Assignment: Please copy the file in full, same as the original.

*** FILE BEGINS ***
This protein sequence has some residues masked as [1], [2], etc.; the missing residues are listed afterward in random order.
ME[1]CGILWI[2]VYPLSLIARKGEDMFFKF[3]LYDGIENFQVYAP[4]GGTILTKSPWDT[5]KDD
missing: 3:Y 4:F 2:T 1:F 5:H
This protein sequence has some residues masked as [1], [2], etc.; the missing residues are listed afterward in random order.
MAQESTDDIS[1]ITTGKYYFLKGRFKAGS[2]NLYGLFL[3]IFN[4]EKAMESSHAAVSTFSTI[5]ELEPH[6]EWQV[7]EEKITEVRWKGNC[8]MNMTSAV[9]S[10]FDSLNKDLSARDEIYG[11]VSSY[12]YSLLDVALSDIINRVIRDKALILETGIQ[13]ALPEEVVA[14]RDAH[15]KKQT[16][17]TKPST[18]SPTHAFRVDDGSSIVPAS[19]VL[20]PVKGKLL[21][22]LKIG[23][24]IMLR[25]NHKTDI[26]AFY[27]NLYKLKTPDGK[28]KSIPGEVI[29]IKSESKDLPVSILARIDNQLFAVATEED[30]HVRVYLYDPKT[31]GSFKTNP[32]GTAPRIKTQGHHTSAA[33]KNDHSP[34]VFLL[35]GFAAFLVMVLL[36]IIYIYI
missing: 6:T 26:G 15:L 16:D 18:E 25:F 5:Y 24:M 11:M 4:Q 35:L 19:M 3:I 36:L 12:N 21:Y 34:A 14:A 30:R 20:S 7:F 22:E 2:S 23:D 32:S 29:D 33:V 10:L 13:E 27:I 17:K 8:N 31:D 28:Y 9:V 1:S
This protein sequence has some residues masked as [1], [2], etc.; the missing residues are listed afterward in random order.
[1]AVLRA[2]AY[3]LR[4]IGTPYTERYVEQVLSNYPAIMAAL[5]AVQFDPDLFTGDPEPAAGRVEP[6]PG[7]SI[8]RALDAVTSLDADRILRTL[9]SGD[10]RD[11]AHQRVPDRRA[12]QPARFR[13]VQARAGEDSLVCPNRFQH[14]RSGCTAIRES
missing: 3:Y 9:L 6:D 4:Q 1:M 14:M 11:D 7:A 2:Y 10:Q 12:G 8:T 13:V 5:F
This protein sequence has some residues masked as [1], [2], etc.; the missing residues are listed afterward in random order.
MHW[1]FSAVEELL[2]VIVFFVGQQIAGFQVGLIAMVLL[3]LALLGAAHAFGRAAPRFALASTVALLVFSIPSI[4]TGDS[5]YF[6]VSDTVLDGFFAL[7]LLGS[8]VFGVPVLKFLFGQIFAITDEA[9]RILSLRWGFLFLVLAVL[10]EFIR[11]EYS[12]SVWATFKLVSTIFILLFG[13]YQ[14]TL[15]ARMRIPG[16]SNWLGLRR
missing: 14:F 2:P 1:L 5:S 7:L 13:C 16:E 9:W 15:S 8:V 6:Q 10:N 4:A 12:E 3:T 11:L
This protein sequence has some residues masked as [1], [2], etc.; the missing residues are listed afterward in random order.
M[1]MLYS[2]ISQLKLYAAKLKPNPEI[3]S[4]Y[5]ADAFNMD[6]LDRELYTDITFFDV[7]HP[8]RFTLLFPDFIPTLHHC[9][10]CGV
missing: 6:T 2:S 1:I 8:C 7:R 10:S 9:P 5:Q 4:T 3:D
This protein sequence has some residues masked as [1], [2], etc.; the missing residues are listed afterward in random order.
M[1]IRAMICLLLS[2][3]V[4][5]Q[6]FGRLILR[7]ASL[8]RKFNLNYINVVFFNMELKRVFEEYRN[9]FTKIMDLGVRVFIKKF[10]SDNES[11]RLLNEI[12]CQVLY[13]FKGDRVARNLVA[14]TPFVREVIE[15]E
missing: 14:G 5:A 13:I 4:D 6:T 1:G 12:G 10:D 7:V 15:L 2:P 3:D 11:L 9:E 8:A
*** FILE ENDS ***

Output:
This protein sequence has some residues masked as [1], [2], etc.; the missing residues are listed afterward in random order.
ME[1]CGILWI[2]VYPLSLIARKGEDMFFKF[3]LYDGIENFQVYAP[4]GGTILTKSPWDT[5]KDD
missing: 3:Y 4:F 2:T 1:F 5:H
This protein sequence has some residues masked as [1], [2], etc.; the missing residues are listed afterward in random order.
MAQESTDDIS[1]ITTGKYYFLKGRFKAGS[2]NLYGLFL[3]IFN[4]EKAMESSHAAVSTFSTI[5]ELEPH[6]EWQV[7]EEKITEVRWKGNC[8]MNMTSAV[9]S[10]FDSLNKDLSARDEIYG[11]VSSY[12]YSLLDVALSDIINRVIRDKALILETGIQ[13]ALPEEVVA[14]RDAH[15]KKQT[16][17]TKPST[18]SPTHAFRVDDGSSIVPAS[19]VL[20]PVKGKLL[21][22]LKIG[23][24]IMLR[25]NHKTDI[26]AFY[27]NLYKLKTPDGK[28]KSIPGEVI[29]IKSESKDLPVSILARIDNQLFAVATEED[30]HVRVYLYDPKT[31]GSFKTNP[32]GTAPRIKTQGHHTSAA[33]KNDHSP[34]VFLL[35]GFAAFLVMVLL[36]IIYIYI
missing: 6:T 26:G 15:L 16:D 18:E 25:F 5:Y 24:M 11:M 4:Q 35:L 19:M 3:I 36:L 12:N 21:Y 34:A 14:A 30:R 20:S 7:F 22:E 2:S 23:D 32:S 29:D 33:V 10:L 13:E 27:I 17:K 8:N 31:D 28:Y 9:V 1:S
This protein sequence has some residues masked as [1], [2], etc.; the missing residues are listed afterward in random order.
[1]AVLRA[2]AY[3]LR[4]IGTPYTERYVEQVLSNYPAIMAAL[5]AVQFDPDLFTGDPEPAAGRVEP[6]PG[7]SI[8]RALDAVTSLDADRILRTL[9]SGD[10]RD[11]AHQRVPDRRA[12]QPARFR[13]VQARAGEDSLVCPNRFQH[14]RSGCTAIRES
missing: 3:Y 9:L 6:D 4:Q 1:M 14:M 11:D 7:A 2:Y 10:Q 12:G 8:T 13:V 5:F
This protein sequence has some residues masked as [1], [2], etc.; the missing residues are listed afterward in random order.
MHW[1]FSAVEELL[2]VIVFFVGQQIAGFQVGLIAMVLL[3]LALLGAAHAFGRAAPRFALASTVALLVFSIPSI[4]TGDS[5]YF[6]VSDTVLDGFFAL[7]LLGS[8]VFGVPVLKFLFGQIFAITDEA[9]RILSLRWGFLFLVLAVL[10]EFIR[11]EYS[12]SVWATFKLVSTIFILLFG[13]YQ[14]TL[15]ARMRIPG[16]SNWLGLRR
missing: 14:F 2:P 1:L 5:S 7:L 13:C 16:E 9:W 15:S 8:V 6:Q 10:N 4:A 12:E 3:T 11:L
This protein sequence has some residues masked as [1], [2], etc.; the missing residues are listed afterward in random order.
M[1]MLYS[2]ISQLKLYAAKLKPNPEI[3]S[4]Y[5]ADAFNMD[6]LDRELYTDITFFDV[7]HP[8]RFTLLFPDFIPTLHHC[9][10]CGV
missing: 6:T 2:S 1:I 8:C 7:R 10:S 9:P 5:Q 4:T 3:D
This protein sequence has some residues masked as [1], [2], etc.; the missing residues are listed afterward in random order.
M[1]IRAMICLLLS[2][3]V[4][5]Q[6]FGRLILR[7]ASL[8]RKFNLNYINVVFFNMELKRVFEEYRN[9]FTKIMDLGVRVFIKKF[10]SDNES[11]RLLNEI[12]CQVLY[13]FKGDRVARNLVA[14]TPFVREVIE[15]E
missing: 14:G 5:A 13:I 4:D 6:T 1:G 12:G 10:D 7:V 15:L 2:P 3:D 11:L 9:E 8:A